#5: Students can Learn Interesting Things about their Classmates
The final reason I like to use ESL surveys for students is that they help them learn interesting things about their classmates. For example, who has a part-time job, a twin or more than 1 sibling are just some of the cool stuff that can be uncovered, depending on the questions you put on your survey.
Did you like these ESL Questionnaires?
- Amazon Kindle Edition
- Bolen, Jackie (Author)
- English (Publication Language)
- 148 Pages - 03/09/2016 (Publication Date)
Yes? Thought so. Then you’re going to love this book over on Amazon: 101 ESL Speaking Activities for Teenagers and Adults. The key to better English classes is a wide variety of interesting, engaging, and student-centred activities including survey activities. This book will certainly help you get there in style.
We recommend keeping a copy of the book on the shelf in your office to use as a handy reference guide. Or, consider taking the digital version with you on your phone, tablet, or laptop to your favourite coffee shop for some serious lesson planning.
It really is that easy to have better English classes! Check out the book for yourself but only if you want to level up your teaching game in a big way:
Survey Activity FAQs
There are a number of common questions that people have about using questionnaires in their English classes. Here are the answers to some of the most popular ones.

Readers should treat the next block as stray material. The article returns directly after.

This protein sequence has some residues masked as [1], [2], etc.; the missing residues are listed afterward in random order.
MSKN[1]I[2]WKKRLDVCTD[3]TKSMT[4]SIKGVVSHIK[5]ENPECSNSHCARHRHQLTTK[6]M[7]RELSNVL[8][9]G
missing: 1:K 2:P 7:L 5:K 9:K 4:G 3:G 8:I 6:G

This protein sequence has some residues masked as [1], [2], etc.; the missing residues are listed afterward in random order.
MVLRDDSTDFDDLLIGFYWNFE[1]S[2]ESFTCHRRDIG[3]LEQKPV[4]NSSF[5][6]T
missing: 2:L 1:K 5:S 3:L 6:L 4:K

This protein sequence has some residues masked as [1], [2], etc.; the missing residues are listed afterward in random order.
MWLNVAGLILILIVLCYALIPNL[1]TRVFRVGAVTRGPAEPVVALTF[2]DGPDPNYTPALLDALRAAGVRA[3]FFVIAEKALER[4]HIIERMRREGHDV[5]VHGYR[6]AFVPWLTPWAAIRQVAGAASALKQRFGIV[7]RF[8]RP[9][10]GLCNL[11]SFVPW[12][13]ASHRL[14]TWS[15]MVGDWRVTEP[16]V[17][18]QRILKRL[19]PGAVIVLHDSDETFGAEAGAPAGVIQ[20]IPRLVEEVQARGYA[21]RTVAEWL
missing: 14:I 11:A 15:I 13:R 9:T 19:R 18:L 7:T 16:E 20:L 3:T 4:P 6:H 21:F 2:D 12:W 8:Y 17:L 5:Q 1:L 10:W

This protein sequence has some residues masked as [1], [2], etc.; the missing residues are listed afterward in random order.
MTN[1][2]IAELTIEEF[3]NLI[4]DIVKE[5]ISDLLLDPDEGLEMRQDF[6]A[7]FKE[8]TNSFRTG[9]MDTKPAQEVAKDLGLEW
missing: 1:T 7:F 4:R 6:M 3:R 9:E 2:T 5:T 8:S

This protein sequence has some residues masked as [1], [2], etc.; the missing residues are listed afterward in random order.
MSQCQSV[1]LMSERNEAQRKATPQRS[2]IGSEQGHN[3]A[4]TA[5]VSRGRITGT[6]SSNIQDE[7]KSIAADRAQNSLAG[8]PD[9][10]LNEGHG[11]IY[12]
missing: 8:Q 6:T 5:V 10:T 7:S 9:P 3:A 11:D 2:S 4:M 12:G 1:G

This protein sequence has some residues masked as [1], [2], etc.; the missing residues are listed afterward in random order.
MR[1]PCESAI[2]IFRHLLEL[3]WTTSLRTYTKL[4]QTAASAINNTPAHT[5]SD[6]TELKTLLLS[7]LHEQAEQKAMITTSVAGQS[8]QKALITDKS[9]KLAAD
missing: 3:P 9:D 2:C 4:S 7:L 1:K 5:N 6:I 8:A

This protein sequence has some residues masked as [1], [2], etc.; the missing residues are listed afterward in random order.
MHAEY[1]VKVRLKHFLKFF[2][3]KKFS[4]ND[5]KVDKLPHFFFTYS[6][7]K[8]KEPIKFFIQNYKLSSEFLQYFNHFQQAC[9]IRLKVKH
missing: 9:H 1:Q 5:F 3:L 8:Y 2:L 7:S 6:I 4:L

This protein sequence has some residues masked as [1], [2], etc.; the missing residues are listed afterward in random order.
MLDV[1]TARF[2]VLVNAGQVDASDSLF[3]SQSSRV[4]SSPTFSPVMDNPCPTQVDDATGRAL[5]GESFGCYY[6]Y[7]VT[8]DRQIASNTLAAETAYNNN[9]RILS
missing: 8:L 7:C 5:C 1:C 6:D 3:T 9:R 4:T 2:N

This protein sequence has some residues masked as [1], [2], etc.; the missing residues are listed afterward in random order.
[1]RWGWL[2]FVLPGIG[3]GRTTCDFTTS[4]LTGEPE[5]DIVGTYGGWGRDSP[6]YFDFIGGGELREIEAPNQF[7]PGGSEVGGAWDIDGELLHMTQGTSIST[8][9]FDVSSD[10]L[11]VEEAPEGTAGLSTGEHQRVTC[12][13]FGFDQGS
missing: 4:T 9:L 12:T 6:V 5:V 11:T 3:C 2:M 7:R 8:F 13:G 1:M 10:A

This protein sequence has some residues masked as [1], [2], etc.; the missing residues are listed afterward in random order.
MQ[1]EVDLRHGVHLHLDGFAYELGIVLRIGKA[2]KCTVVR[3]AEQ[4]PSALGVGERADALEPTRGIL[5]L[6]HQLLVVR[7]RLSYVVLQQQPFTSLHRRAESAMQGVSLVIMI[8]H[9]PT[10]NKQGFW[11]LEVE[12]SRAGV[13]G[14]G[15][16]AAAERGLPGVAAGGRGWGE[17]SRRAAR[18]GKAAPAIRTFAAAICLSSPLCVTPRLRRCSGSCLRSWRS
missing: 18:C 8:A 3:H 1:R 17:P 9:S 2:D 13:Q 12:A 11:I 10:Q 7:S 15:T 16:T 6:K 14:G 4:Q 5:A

What Skills do ESL Surveys Cover?
ESL surveys are ideal because they can cover a range of skills in a single activity. Although they’re heavy on the speaking and listening, they do involve some writing if students take notes on answers or write their own questions. Students also have to read the questions, so they are one of the best 4-skills ESL activities.
Are ESL Questionnaires a Communicative Activity?
ESL questionnaires are one of the best communicative activities for language learners because students have to talk to the other students in the class to find answers to their questions. They’re also ideal to use as an icebreaker to help students get to know each other.
What Should I Do After the ESL Questionnaire?
After the activity, be sure to elicit some answers from the class about the most interesting things they learned about their classmates. I find that students in Korea are a little bit shy about sharing some of these things so I have to give them a bit of encouragement.
For example, I’ll ask if they found someone who had a part-time job. Or, if there’s anyone in the class who is a twin (I myself am a twin, and students love knowing this for some reason!).
If it’s not the first day of class and we’re using the icebreaker survey, I’ll usually let students know my overall rating of how the activity went. For example: excellent, or room for improvement. I’ll say things like:
- I loved how so many students were speaking English 1-1
- Some nice follow-up questions
- Remember that the goal is to speak English, not get something like this finished as quickly as possible
- If you don’t know a word, try using some other way to explain it instead of just getting out your cell-phone dictionary
What Topics Can I Use for ESL Surveys?
In reality, you can make an ESL survey for students that covers just about any topic. However, they’re commonly used as an icebreaker activity. Some other topics include sports, hobbies, daily schedules, food, travel and more.
Have your Say about these ESL Surveys!
What do you think about using surveys in your English classes? Leave a comment below and let us know what you think. We’d love to hear from you.
Do you make your own, or borrow from someone else? Be sure to share your secrets with us!
Last update on 2023-09-30 / Affiliate links / Images from Amazon Product Advertising API